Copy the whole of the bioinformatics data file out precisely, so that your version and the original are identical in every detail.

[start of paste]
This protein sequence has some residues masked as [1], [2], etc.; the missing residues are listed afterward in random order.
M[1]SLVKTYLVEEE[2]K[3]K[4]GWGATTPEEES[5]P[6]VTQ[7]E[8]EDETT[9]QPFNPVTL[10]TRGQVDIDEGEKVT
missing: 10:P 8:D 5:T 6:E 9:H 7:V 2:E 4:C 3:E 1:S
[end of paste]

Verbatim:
This protein sequence has some residues masked as [1], [2], etc.; the missing residues are listed afterward in random order.
M[1]SLVKTYLVEEE[2]K[3]K[4]GWGATTPEEES[5]P[6]VTQ[7]E[8]EDETT[9]QPFNPVTL[10]TRGQVDIDEGEKVT
missing: 10:P 8:D 5:T 6:E 9:H 7:V 2:E 4:C 3:E 1:S